Food and vegetable restrictions on Auckland's North Shore, imposed after the detection of a Queensland fruit fly, could go on months if MPI finds the insect has bred.
Sixty biosecurity staff are currently in Devonport speaking to residents and businesses within the controlled area following the discovery of a single male Queensland fruit fly in a surveillance trap last week.
The controlled area has blanketed Devonport, reaching as far north as the fringe of Narrow Neck and west to Stanley Point.
The "hot zone", measuring 200m x 200m, covered several streets in the town centre.
This morning MPI confirmed no further fruit flies had been found since the first discovery on Thursday.
The ministry warned that if it established here, the Queensland fruit fly could seriously harm fruit and vegetable crops and affect exports of some produce.
"To date, no further signs of fruit flies have been found," it said.
However, if a breeding population was detected, MPI said, the operation would go on for months.
"If no further flies are found, the restrictions will be lifted by March 1."
With just the one fruit fly detected, there were no plans to change the restrictions.
Response staff were working with local retailers to explain the detail of the movement controls and how they may impact their businesses.
Biosecurity New Zealand's bio-secure mobile field laboratory had also been established at the Devonport Naval Base.
Local retailers were eligible to apply for compensation for verifiable losses incurred as a result of the legal directions.
Current work involved extending the network of traps; inspecting home gardens in the area for plants that could provide suitable habitat for fruit flies; taking fruit and vegetable samples for testing and providing information to local residents and visitors.
On top of the 60 staff in Devonport, which was likely to grow, another 20 were working from the national headquarters in Wellington.
This morning MPI was yet to visit all 200 houses within the hot zone.
North Shore MP Maggie Barry, who was Conservation Minister during the 2015 fruit fly incursion in Grey Lynn, said there was a lack of information from authorities.
She said the biosecurity response needed "to be fast, it needs to be very tidy and there needs to be a lot of information".
She said she was having trouble getting up-to-date information and was disappointed that the minister took four days to visit the area.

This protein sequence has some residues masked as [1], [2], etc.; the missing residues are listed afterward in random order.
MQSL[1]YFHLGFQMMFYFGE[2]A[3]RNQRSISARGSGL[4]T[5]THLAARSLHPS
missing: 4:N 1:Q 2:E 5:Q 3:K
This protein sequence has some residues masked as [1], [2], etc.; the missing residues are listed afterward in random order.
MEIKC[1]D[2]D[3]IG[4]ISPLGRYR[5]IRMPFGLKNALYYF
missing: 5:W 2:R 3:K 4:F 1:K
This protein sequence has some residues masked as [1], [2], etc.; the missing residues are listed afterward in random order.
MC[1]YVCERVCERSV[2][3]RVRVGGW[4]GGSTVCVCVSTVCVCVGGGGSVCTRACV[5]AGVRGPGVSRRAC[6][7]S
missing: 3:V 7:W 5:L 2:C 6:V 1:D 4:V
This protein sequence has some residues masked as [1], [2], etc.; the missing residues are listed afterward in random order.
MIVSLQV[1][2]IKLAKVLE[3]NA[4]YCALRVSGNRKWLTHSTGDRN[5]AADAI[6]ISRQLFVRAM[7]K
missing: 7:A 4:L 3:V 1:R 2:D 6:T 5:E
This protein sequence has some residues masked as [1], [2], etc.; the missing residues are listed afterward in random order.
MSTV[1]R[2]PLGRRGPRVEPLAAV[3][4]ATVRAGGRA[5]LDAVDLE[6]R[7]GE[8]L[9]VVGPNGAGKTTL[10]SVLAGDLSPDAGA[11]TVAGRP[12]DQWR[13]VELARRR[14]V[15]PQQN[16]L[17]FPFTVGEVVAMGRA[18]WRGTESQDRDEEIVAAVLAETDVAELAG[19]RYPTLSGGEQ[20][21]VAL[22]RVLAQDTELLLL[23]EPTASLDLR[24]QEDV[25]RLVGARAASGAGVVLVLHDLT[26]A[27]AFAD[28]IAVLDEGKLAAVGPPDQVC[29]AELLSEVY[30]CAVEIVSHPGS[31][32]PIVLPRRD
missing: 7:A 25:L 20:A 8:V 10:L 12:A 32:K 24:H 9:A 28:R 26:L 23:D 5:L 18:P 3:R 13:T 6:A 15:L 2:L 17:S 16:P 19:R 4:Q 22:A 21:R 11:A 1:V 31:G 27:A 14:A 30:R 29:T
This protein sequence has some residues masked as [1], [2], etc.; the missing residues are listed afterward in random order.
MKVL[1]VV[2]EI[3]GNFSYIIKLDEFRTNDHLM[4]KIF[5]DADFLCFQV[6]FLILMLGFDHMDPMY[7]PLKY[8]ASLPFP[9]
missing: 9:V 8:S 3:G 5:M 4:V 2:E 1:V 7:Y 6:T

"They have not kept us in the loop. It is very difficult for us to help spread the information on what needs to be a very comprehensive public consultation.
"As the local MP, I fielded many, many questions from anxious members of my Devonport community in particular about what they should do. "
"We need better information."
Politics should not come into play, she said.
"Parents and school children and retailers are none the wiser on day five of what they ought to be doing."
During the last major fruit fly threat in 2015, authorities spent $13.6 million eradicating 14 flies.
However, MPI said at the time the money was well spent given the risk the flies pose to the country's horticulture exports, which are forecast to rise 12 per cent in 2019 to $6 billion.
Takapuna and Devonport Local Board deputy chair Grant Gillon lives in the hot zone and said he was impressed with the biosecurity response so far.
"The closest school are slightly outside the A zone, there are a couple that sit in the B zone."
He had spoken to several businesses in the area who had said to him they were concerned about visitor numbers around the village.
"There is probably a little bit of uncertainty around it.
"But everyone seems to be taking it in their stride," he said.
A fruit and vegetable store had raised concerns on how fruit and vegetable purchased by people living outside the control zone could take their goods home.
"I haven't noticed any drop off yet."
Biosecurity New Zealand has imposed a ban on taking fresh fruit and vegetables outside an area around Devonport, including Cheltenham and part of Stanley Point.
Devonport locals we urged to contact the response team on 0800 80 99 66 if they spotted the insect.
The most likely way that fruit flies can arrive in New Zealand is in fresh fruit and vegetables.
To reduce the risk there are regulations governing the commercial import of fresh fruit and vegetables, while air and sea passengers are not allowed to bring them into the country.
* More information about the Queensland fruit fly response can be found here